“Yes. Acoustic will make it a classic. Showcase the vocals. A little piano in the bridge.” Dan leveled his eyes at Fiona. “And another thing. Hit songs do not have minor chords.”
Let’s hit you. Fiona sighed.
“I thought you were tired of wasting away on the fringe,” said Dan.
How are the provinces?
No I can’t come home
I have viewed the greatest paintings
But none of them move me
I hear so many voices
But none of them move me
I wish he would draw me in
“What’s it about?”
Jackie thought it sounded derivative. She’d been pulling out the ten-dollar words lately, as if she could compete with Rita.
“It’s not very original,” parroted Dolores.
Rita was bothered by its overt pathos.
“Christ. Everybody’s a critic.”
“Don’t worry about being original.” Dan took his seat at the console. “It isn’t possible. There hasn’t been a new chord written in over three hundred years. Shoot for distinctive. Or better yet, just be your inimitable selves.” He shooed them out of the control room. “Go set up.”
The twins started each song with a loud thwack on their guitars, Dan wincing. “Turn down please. We have to get out of the red. At least once in a while.”
“It’s too crunchy,” reported Dolores. “I need more fuzz.”
“I love these musical terms of yours. And you’re going to have to turn down.”
“Come on, Dolores!” Rita rose from her kit. “It’s not the same as playing live for Chrissakes.”
The twins plugged, unplugged, tuned, re-tuned, Rita complaining that she couldn’t hear herself in the click track of her headphones. Hurry up and wait. Waiting for all the Virgin Marries to be happy could take forever; only one reason Fiona was beginning to detest recording.
Everything Gets In Your Mouth
She stops his heart with red lips
I can see him staring
I can hear lies resounding after each sigh
Sense secret desires, the lies and shame
Everything gets in your mouth
She tries to touch color
She tries to kiss truth
But it just gets in her mouth
There’s too much to swallow
Too much to choke down
So much to swallow
It just gets in your mouth
They finally managed to piss Dan off, smoking hash in the control room. Dolores and Jackie refused to turn down or play any song more than twice. Fiona found them blowing smoke rings, Jackie sitting queenly on her amp, Dolores leaning against her stack o’ Marshalls.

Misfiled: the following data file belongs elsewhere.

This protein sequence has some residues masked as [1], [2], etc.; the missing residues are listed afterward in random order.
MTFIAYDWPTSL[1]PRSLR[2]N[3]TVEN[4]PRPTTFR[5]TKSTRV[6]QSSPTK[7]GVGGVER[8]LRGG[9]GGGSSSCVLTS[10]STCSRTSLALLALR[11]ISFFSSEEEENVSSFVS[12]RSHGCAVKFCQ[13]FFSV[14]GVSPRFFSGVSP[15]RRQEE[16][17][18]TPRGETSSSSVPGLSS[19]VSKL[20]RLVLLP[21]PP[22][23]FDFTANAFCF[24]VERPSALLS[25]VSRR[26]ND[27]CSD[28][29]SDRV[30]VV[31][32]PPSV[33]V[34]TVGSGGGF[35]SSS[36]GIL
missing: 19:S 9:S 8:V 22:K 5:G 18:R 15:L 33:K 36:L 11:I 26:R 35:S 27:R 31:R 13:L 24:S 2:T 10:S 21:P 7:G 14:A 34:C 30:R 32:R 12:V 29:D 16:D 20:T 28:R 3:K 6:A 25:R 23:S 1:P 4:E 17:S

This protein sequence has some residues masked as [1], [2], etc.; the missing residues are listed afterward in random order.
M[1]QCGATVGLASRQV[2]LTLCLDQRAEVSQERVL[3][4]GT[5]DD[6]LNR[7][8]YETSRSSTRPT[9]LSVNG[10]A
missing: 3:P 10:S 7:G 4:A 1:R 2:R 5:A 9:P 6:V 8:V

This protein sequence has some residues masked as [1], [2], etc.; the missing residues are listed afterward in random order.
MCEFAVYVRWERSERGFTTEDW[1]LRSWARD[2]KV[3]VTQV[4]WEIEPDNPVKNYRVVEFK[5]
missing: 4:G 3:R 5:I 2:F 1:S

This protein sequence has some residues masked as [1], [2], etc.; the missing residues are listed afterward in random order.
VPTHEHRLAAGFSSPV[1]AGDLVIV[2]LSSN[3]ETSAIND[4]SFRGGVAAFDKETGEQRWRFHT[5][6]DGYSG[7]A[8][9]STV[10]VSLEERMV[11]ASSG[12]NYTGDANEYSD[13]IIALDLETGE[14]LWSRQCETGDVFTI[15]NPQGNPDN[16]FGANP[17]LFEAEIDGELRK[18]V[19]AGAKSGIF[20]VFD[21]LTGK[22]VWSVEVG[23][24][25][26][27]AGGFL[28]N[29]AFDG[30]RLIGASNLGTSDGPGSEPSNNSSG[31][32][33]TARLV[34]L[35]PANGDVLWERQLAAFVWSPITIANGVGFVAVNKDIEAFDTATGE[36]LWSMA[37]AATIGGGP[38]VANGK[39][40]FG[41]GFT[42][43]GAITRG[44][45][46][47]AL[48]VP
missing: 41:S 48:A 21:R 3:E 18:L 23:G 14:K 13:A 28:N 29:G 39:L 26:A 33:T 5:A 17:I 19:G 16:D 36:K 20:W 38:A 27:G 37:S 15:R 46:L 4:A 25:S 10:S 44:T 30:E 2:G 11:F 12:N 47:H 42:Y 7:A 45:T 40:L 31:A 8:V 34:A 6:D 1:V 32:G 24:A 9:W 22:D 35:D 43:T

“We’re on strike,” said Dolores, crushing a Marlboro. “I hate the way he’s making my guitar sound. It’s so wimpy.”
“Yeah,” said Jackie, “the overall sound is way too thin.”
“Oh, so now you’re experts all of a sudden.”
“He’s not listening to us! He doesn’t know what the fuck we’re about. I mean, look at him. He’s just a big old hippie,” Dolores the teapot, short and stout, calling the kettle fat.
“He’s doing us a huge favor, and you’re making Dennis look bad. Besides, Dan’s not a hippie. He’s a hipster.”
“Who gives a shit?”
Dan emerged from the control room, smiling despite the tension. “Maybe I should pull a Phil Spector on you. He once held the Ramones at gunpoint you know, forced them to play with a string section.”
The twins recoiled, not in mock horror.
Many hours later, working on lead vocals in the isolation booth, Fiona flattened notes and flubbed lyrics.
“You’re coming across hard,” said Dan. “Cold.”
“Well you’re not hard, or cold, so why do you want to come across that way? You should be thinking beyond punk, remember? You’re writing some heady tunes here. At the same time, you’re holding back.”